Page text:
Tuesday, February 7, 2012

Happy Birthday Dickens!

Happy Birthday Charles Dickens!

And this is not just ANY birthday! The great author was born 200 years ago today! In England they’re actually having some pretty significant celebrations. I truly wish I was in London right now, but alas my budget won’t have it, my body couldn’t handle it, and I’ve got a book to write! However, just for a while today I think I’ll curl up and watch some of my favorite scenes from the miniseries “Bleak House,” which was made for Masterpiece Theater on PBS. A-ma-zing!

When I began my exploration of Dickens’ works, I quickly realized that I didn’t have time to indulge in such long, deep novels, but I realized almost as quickly that there are some excellent film versions of his stories. Something else I discovered as I have watched and rewatched these films, is that his lesser known works are actually rather romantic. You won’t find much romance in “A Christmas Carol” or “Oliver Twist” but I believe that deep down, Mr. Dickens was a hopeless romantic.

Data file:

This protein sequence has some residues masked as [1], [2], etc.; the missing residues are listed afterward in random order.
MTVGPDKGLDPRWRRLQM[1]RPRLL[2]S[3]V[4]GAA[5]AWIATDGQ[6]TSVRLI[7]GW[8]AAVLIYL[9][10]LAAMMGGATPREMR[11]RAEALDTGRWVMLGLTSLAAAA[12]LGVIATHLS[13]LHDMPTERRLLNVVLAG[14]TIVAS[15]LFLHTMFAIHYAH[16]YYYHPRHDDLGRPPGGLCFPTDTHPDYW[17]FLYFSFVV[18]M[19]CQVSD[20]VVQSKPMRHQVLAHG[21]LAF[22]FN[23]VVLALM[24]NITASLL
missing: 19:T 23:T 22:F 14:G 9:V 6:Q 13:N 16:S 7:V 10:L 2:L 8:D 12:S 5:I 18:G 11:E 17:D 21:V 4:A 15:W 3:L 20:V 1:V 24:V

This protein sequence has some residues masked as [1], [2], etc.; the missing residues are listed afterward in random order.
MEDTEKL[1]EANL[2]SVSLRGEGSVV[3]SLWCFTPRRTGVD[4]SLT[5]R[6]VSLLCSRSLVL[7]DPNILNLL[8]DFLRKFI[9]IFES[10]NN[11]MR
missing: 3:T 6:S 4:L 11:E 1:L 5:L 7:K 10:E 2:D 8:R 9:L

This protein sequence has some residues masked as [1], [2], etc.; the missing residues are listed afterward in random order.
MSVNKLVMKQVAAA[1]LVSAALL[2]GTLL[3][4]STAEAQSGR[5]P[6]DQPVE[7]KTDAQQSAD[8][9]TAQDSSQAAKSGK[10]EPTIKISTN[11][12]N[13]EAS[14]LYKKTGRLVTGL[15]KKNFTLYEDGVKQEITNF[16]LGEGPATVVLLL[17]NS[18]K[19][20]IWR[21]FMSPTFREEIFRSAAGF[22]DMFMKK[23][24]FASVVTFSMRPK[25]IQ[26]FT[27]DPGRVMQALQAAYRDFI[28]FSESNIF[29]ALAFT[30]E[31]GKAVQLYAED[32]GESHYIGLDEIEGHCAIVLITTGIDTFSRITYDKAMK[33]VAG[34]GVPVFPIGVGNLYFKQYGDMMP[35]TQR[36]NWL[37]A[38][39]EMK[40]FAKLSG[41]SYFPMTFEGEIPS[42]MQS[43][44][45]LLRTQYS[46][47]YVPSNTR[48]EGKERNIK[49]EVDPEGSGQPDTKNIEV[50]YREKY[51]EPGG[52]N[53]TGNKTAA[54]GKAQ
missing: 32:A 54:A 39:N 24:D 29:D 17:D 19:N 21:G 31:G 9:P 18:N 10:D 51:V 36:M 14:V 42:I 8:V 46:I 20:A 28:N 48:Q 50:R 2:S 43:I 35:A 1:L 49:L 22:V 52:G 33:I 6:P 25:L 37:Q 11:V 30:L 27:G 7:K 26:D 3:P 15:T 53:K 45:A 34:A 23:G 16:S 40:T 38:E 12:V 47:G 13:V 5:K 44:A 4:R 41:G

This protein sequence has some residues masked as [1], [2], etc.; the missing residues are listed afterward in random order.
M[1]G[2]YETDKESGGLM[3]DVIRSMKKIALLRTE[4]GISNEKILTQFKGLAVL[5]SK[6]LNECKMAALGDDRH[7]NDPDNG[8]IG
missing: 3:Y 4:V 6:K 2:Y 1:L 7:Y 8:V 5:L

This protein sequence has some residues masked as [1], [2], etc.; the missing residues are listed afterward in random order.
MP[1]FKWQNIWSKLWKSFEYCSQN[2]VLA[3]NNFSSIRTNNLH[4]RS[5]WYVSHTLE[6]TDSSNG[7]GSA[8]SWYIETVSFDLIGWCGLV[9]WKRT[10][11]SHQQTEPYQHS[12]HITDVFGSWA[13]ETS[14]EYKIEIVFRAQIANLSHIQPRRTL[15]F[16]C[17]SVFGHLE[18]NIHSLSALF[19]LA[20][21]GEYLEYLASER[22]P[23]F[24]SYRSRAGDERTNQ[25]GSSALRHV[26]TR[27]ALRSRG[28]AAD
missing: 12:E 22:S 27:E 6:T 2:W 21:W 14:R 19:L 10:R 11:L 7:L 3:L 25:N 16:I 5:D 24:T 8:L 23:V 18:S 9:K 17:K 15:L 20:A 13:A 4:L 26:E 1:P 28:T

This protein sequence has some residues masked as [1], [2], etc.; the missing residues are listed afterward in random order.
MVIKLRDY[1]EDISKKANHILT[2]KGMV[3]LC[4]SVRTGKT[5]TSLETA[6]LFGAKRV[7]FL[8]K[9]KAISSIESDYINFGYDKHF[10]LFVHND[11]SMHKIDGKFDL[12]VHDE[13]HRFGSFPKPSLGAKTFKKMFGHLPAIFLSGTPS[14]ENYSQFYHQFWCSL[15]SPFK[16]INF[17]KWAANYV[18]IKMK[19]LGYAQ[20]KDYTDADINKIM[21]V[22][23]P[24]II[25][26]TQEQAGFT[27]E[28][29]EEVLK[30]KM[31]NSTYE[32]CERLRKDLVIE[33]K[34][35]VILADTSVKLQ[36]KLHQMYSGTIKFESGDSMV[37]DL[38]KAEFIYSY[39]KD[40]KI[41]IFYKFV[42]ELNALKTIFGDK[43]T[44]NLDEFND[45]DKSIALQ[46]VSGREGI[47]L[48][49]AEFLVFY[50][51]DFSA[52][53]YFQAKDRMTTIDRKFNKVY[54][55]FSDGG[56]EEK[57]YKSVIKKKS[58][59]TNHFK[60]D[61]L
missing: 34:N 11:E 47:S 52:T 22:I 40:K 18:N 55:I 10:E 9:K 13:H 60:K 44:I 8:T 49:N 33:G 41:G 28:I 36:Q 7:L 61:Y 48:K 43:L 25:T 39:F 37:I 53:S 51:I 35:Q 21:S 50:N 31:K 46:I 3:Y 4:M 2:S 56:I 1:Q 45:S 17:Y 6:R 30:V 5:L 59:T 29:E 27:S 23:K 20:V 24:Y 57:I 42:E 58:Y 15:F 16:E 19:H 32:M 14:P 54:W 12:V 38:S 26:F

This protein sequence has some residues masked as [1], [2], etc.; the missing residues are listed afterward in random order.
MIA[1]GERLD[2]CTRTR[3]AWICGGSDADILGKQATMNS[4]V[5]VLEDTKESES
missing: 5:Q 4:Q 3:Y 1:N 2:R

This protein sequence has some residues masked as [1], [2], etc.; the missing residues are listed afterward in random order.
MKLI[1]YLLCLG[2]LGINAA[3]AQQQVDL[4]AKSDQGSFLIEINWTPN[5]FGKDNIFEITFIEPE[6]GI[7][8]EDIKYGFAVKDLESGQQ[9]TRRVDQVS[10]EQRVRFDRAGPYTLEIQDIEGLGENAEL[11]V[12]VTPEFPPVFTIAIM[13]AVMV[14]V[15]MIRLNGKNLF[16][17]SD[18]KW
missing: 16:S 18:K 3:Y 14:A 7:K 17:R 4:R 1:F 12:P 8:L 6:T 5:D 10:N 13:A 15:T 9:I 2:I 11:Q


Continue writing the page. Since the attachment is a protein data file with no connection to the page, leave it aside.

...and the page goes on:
If you’re up to reading his novels (I have some friends who have loved them) I would recommend “Our Mutual Friend,” or “Little Dorrit,” as well as the above mentioned “Bleak House.” Remarkable stories with happy endings. I’m fascinated with the way he can take so many different characters and situations which might not seem to have any connection at all, but then you begin to realize threads are being woven together, and in the end, every single character and situation were necessary to bring the complicated plot to its fruition. Poetic justice abounds. Everyone seems to get exactly what they deserve. But be prepared for two extremes: his humor jumps out when you least expect it AND the villains are genuinely terrifying at times. I would love to hear comments on anything you’ve read or seen, or if you embark on reading (or viewing) any of his works, I’d love to hear about that too!